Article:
REVIEW: Lil Yachty’s ‘Let’s Start Here.’

Love, psychedelia and risks: Lil Yachty’s ‘Let’s Start Here.’

Georgia-born rapper Lil Yachty released his fifth studio album “Let’s Start Here.” on Jan. 27. The album plunges Yachty into a new style and sound. (Photo courtesy of Quality Control)

Georgia-born rapper Lil Yachty released his fifth studio album “Let’s Start Here.” on Jan. 27. The album plunges Yachty into a new style and sound. (Photo courtesy of Quality Control)

Chris Woodard

When pop stars get a little weird, we think Grimes. When rock bands use lush synths, we think Tame Impala. When rappers use psychedelic elements, we think A$AP Rocky. 

When the Georgia rapper Lil Yachty, known for his unique bubblegum trap and undeniable jollity, released “Let’s Start Here.,” a psychedelic soul album, we got all of the above.

“My new album is a non-rap album,” Lil Yachty said to Icebox over a year ago. “It’s alternative; it’s sick.”

In his fifth studio effort, Lil Yachty’s off-genre album “Let’s Start Here.” arrived on Jan. 27.

A hard shift to left field is an all-in-or-nothing move and requires complete devotion; it is a risk often challenging but necessary for musicians looking to maintain relevance. Artists’ half-assed psychedelic rock efforts make it seem like they tried LSD once and won’t shut up about it; a genuine and committed execution can push the boundaries of music.

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Lil Boat — one of Yachty’s aliases — drifted through the last couple of years facing the dangers of growing stale, seemingly chasing the infectious joy from 2016’s jamming “Broccoli” with fellow genre-bender Shelley FKA DRAM. Yachty appeared to be growing more as a producer than a rapper; a risk was the right move.

That risk takes the shape on “Let’s Start Here.” enlisting producers like Justin Raisen, Patrick Wimberly and Jacob Portrait, who have had their hands stretched across the alternative rock world;  Yachty produced some of the album himself. The project is full of slow-fading outros and boasts an interlude written by Alex G, Mac Demarco, Nick Hakim and Lil Yachty.

The Tame Impala knee-jerk comparisons may hold a bit of weight here, as Yachty’s collaboration with the band in his remix to  2021’s “Breathe Deeper” may have left an impression on the off-color and often unserious rapper.

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The album’s almost seven-minute-long intro, “the BLACK seminole.” immediately pulls the listener into left field. The song is engineered to emphasize the liveness of the instruments and places his vocals in a brand-new space. Listeners inhale a breath of fresh air before they are gifted with a progressive jam session — over four minutes long.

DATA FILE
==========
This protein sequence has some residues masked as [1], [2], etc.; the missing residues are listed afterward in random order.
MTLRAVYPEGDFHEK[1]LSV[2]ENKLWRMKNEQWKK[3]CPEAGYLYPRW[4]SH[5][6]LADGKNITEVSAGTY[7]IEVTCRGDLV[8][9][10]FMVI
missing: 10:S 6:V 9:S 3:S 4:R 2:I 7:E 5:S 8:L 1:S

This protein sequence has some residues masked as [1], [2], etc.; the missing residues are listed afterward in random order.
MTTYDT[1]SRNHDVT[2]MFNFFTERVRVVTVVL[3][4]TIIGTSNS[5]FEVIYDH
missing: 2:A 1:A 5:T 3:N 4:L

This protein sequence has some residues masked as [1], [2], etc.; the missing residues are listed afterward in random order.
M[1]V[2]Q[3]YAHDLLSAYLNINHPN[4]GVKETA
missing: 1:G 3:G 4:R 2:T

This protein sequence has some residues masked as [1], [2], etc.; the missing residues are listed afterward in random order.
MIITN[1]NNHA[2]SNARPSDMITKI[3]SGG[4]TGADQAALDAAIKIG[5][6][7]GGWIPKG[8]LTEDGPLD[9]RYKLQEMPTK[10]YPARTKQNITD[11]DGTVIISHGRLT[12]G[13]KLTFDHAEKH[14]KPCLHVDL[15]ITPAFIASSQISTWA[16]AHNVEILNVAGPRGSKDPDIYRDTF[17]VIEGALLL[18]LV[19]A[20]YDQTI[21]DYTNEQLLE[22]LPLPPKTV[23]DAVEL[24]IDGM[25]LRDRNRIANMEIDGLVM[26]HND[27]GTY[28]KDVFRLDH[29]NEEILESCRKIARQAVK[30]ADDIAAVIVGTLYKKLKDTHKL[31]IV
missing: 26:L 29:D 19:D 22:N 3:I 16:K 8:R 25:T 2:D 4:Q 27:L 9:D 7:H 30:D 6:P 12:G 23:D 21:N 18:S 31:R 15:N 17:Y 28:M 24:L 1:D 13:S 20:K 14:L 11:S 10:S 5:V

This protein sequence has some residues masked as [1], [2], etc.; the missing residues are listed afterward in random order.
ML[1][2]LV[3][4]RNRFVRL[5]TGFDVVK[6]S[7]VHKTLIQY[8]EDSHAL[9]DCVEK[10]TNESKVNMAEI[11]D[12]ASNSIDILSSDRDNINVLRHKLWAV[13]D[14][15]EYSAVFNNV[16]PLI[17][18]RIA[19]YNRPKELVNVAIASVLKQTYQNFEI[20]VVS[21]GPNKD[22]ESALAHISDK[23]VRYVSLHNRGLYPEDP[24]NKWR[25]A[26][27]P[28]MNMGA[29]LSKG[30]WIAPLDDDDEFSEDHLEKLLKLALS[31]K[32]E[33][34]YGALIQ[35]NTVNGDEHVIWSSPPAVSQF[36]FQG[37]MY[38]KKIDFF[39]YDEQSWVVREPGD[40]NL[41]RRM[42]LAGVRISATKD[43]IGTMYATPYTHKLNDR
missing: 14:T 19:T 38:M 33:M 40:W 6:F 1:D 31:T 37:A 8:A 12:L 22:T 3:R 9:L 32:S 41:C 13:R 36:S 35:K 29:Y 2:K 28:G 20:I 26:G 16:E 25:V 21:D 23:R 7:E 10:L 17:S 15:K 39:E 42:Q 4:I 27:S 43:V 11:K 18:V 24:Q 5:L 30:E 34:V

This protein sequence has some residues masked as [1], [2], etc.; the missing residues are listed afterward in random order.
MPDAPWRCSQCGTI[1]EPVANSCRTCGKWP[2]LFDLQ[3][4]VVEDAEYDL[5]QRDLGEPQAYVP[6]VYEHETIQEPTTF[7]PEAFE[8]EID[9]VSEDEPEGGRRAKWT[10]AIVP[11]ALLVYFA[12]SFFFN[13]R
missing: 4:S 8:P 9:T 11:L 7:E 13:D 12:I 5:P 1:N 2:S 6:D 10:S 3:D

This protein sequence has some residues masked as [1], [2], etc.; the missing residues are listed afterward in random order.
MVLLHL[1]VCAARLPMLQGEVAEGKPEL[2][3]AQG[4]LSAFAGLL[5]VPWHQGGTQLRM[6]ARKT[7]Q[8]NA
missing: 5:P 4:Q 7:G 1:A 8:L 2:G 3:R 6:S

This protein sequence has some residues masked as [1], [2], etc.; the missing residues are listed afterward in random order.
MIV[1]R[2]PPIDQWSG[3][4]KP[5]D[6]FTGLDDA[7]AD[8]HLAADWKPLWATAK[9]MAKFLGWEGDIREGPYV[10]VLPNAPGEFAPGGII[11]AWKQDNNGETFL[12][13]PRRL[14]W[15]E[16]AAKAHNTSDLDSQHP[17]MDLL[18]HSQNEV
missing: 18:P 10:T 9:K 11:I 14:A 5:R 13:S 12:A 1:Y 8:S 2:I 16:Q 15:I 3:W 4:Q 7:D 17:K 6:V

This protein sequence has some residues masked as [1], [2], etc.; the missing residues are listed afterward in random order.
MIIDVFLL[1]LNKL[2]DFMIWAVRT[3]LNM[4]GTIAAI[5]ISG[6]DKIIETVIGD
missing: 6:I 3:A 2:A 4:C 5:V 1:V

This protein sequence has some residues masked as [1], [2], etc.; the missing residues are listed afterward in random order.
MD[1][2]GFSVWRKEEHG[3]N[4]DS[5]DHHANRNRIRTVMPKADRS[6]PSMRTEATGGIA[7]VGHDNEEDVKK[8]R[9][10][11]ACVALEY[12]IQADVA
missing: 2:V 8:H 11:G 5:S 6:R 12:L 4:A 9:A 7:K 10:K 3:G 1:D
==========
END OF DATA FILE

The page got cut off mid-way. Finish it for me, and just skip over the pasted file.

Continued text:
Lil Yachty’s usual unstructured delivery becomes his most prominent adversary in “Let’s Start Here.” While each song holds its weight under the album’s concept, the project suffers from a relatively simple selection of melodies that may cause avid alternative music fans to feel underwhelmed.

On “pRETTy,” Yachty revisits the same quivering warbles the world fell in love with on last year’s masterpiece “Poland,” which at this point is a Lil Yachty trademark. The song proves the rapper’s delight can coexist with this new sound, seeming more effortless than before.

Other tracks sprinkled through the 14-song album struggle to match the same consistency as standout tracks like “sAy sOMETHINg” and “drive ME crazy,” but provide insight into Lil Yachty’s journey through a new soundscape.

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While the album’s minor hindrances lower the ceiling of its potential legacy, they are absent on the standout track “sAy sOMETHINg,” which provides the best fusion of the artists’ levity and a newfound love for live instruments. The song finds Lil Yachty gushing over passionate love, pleading with his partner to reciprocate — leaving listeners nodding their heads and floating.

The result of this venture into psychedelic music is an album that doesn’t deserve the usual off-genre discourse and negligent comparisons. “Let’s Start Here.” should instead be weighed on the Lil Yachty scale of unapologetic fun and gaiety.

The short-term success of this album may be nothing more than Zumiez-soundtrack middle-of-the-mall stuff and an introduction to alternative rock for teens that don’t know any better. However, the album’s industry-wide impact may spark additional departures from rap and the discourse that comes with it. 

Ultimately, “Let’s Start Here.” is a daring and refreshing departure album that, despite falling flat at moments, is the most impressive left turn by an artist in years. Grammy and Oscar award-winning drummer Questlove said it best, “shit like this (envelope pushing) got me hyped about music’s future.”